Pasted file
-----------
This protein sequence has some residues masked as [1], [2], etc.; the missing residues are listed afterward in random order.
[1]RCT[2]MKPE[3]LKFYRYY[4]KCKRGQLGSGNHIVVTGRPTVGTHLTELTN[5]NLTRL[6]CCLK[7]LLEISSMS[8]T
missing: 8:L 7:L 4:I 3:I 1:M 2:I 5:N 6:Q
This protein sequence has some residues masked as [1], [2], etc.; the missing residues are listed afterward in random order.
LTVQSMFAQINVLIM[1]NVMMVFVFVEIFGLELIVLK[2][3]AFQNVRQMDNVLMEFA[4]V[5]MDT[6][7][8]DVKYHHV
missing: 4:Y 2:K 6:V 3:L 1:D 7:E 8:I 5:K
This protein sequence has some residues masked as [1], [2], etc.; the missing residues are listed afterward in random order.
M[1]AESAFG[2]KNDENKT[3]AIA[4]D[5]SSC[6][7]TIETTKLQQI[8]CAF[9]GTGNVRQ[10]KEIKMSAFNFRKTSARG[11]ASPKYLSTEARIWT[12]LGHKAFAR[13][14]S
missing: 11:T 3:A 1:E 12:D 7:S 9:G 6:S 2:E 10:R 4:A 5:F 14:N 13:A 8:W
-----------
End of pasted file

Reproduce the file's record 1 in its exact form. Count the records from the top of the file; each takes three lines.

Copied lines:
This protein sequence has some residues masked as [1], [2], etc.; the missing residues are listed afterward in random order.
[1]RCT[2]MKPE[3]LKFYRYY[4]KCKRGQLGSGNHIVVTGRPTVGTHLTELTN[5]NLTRL[6]CCLK[7]LLEISSMS[8]T
missing: 8:L 7:L 4:I 3:I 1:M 2:I 5:N 6:Q